The North American least shrew makes its home in burrows or shallow runways under flat stones or fallen logs. Its burrows are about 2.5 cm in diameter, from 25 cm to 1.5 m long, and seldom more than 20 cm below the ground. Most shrews are aggressive towards each other, but this species is a social creature and often cooperates in digging its burrows and often sleeps with other shrews. From 2 to 31 of these shrews will live together at a time, although it is more common to find them together in the winter months to keep warm. It will line its burrows with leaves and grass in nests for the purpose of rearing offspring. The breeding season extends from early March to late November. Females produce two or more litters each season. Each litter will consist of about three to six young, each one weighing about 0.3 g, which grow quickly and will be adult size in about one month. Litters are born 21–23 days after copulation. When first born, young are deaf, blind, and hairless. At 14 days old, they will open their eyes and have fur. By day 21, they will weigh 4-5 g and weaning will begin. The North American least shrew rarely lives more than a year. Its natural predators are owls, hawks, the red fox, the raccoon, skunks, and snakes. The North American Least Shrew will try to defend itself with its venomous saliva.
Evolutionary analysis seems to show the shrews evolved from the ancestor Crocidosorex in Europe and crossed over into the Nearctic, consisting of North and Central America, via the Bering Strait (above sea level at the time). The earliest fossils of shrews, Crocidosorex piveteaui, are from the Soricidae family and date back to the Oligocene epoch, but shrews are thought to have originated in the late Eocene (30-40 million years ago). It is debated whether four or five ancient subfamilies occurred, but only two are left today: Soricinae and Crocidurinae. Once the descendants of the Crocidosorex crossed into North America, this subfamily of Soricidae gave rise to the genus Antesorex during the Miocene. In the late Miocene, they split into Adeloblarina and Alluvisorex. From Adeloblarina, two genera, Blarina and Cryptotis, diverged during the Pliocene. The North American least shrew species, Cryptotis parva, then arose from the Cryptotis genus.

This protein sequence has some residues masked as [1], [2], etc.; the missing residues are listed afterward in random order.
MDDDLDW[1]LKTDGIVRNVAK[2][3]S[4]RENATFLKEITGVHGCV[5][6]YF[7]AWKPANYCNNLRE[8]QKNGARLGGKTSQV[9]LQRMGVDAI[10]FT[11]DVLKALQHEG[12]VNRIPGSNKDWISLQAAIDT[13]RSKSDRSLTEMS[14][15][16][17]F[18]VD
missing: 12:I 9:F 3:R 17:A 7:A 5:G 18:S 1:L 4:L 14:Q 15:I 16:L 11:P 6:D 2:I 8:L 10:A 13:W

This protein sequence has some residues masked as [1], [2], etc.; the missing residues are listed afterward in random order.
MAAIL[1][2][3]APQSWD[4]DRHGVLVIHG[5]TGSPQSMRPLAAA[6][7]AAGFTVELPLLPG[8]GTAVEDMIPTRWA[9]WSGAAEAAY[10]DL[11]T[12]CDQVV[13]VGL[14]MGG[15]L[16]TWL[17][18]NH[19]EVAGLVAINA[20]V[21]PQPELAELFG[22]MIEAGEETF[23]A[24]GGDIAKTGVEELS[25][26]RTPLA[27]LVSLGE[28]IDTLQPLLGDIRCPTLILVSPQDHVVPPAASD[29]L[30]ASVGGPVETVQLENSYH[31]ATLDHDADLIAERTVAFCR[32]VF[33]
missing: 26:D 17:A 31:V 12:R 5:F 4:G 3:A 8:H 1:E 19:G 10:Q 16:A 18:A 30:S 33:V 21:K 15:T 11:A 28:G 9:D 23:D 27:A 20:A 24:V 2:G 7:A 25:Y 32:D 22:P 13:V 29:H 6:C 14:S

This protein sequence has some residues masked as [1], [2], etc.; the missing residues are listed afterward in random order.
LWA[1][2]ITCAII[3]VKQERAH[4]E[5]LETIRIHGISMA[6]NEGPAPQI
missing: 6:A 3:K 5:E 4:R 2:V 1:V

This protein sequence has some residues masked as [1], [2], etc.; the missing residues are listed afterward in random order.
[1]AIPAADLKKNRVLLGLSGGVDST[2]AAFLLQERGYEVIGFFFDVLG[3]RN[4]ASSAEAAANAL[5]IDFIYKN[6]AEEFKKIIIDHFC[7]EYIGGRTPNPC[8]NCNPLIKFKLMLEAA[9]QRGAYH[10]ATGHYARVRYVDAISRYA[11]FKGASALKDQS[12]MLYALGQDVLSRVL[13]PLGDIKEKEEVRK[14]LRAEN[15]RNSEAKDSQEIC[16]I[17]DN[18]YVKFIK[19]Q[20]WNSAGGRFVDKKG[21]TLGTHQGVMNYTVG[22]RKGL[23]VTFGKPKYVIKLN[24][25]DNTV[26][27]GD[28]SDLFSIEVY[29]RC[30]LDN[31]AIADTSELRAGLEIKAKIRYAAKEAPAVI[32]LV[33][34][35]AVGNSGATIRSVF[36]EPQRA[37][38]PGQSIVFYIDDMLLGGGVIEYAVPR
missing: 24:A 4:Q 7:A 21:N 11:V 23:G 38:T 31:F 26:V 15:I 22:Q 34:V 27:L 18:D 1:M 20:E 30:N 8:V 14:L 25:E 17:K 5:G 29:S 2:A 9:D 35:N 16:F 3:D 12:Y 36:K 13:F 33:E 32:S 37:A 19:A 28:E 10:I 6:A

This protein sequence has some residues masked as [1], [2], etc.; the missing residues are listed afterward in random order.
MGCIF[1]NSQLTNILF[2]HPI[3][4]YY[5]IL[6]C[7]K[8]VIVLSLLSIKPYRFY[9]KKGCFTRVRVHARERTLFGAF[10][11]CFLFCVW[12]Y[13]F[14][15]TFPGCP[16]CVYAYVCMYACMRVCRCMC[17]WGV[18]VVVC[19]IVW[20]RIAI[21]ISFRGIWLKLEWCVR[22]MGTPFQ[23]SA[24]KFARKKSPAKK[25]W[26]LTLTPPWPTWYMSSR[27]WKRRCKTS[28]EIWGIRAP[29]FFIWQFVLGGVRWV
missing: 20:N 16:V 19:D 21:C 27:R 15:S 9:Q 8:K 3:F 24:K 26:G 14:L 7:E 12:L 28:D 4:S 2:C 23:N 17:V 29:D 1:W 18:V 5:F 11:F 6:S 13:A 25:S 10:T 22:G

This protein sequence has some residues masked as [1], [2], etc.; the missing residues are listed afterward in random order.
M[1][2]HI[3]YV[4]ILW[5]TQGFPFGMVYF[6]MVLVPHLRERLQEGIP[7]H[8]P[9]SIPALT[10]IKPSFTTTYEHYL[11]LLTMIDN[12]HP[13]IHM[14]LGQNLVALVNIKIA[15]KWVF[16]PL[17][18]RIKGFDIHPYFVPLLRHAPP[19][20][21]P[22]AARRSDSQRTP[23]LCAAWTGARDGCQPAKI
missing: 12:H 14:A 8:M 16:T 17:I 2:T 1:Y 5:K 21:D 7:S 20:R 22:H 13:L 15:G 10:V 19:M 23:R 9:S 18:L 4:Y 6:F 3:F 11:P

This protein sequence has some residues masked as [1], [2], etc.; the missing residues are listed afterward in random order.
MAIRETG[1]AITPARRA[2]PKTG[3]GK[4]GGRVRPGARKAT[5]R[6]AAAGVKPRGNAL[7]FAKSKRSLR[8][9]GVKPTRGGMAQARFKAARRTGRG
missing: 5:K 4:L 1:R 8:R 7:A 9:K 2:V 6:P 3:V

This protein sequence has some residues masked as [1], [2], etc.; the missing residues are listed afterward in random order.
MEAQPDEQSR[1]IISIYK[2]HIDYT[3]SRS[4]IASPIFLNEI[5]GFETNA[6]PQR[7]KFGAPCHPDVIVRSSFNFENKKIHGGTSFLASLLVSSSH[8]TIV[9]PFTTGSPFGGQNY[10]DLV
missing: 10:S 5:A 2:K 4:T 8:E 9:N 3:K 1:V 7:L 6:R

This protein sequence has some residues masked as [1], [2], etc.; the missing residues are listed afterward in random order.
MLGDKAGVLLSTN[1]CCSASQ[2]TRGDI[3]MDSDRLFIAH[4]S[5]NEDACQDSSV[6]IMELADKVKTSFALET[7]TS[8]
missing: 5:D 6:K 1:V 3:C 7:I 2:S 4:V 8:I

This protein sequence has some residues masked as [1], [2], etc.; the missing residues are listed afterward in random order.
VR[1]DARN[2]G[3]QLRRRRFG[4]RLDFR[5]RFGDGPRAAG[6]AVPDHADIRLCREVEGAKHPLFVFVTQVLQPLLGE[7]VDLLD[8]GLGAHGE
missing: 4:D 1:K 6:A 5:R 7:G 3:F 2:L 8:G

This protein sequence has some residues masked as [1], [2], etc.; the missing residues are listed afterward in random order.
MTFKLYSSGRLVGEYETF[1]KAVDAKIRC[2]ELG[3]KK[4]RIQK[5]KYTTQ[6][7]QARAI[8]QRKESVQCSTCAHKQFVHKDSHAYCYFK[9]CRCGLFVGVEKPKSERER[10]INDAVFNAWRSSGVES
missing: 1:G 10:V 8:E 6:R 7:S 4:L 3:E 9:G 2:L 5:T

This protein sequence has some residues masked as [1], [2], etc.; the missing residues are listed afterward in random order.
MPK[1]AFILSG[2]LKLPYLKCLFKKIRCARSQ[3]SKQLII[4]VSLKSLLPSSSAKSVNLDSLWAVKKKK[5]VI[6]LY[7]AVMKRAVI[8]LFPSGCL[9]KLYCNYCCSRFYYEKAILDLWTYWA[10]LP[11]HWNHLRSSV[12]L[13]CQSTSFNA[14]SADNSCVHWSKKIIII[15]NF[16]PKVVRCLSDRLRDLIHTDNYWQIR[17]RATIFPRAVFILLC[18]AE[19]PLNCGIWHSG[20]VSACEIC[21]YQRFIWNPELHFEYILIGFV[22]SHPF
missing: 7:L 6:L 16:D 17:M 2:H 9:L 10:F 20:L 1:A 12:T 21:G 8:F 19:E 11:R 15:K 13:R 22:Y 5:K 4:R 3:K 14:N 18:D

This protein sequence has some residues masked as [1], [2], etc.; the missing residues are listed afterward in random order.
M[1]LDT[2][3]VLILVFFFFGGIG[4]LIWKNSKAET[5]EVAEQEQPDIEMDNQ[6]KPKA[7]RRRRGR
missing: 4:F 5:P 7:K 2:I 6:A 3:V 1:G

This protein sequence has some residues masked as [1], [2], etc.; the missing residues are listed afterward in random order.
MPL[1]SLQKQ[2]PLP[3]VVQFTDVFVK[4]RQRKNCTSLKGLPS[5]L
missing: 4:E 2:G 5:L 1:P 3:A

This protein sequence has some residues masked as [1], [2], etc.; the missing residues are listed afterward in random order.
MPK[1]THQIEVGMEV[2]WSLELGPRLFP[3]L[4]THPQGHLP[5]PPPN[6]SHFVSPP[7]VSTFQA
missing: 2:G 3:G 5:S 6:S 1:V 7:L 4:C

The primitive features of Cryptotis parva suggest its ancient origins. The zygomatic arches are missing in the skull, which are present in most mammals even of that size, such as rodents. The mandible also has a more primitive structure with a double articulating surface. The cerebral hemisphere is relatively small, which is necessary in manipulative abilities. However, the olfactory lobes are well developed, revealing the significance of the ability to smell in the shrew's survival. The reproductive and urinary systems are joined in one external opening, called the cloaca, which is a primitive character not found in higher mammals. Another trait uncommon in mammals is the testes are found inside the abdominal cavity.
Least shrews are being used in research as emesis models, to see how delta-9 tetrahydrocannibinol prevents emesis in the cannabinoid receptors. This research is especially useful for cancer patients because chemotherapy drugs, such as cisplatin, cause nausea and vomiting.
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- Darmani, Nissar A. and Jennifer L. Crim. "Delta-9-tetrahydrocannabinol differentially suppresses emesis versus enhanced locomotor activity produced by chemically diverse dopamine D2/D3 receptor agonists in the least shrew(Cryptotis parva). Pharmacology Biochemistry and Behavior. Volume 80, Issue 1. January 2005. 35-44.
- The Mammals of Texas Revised Edition by David J. Schmidly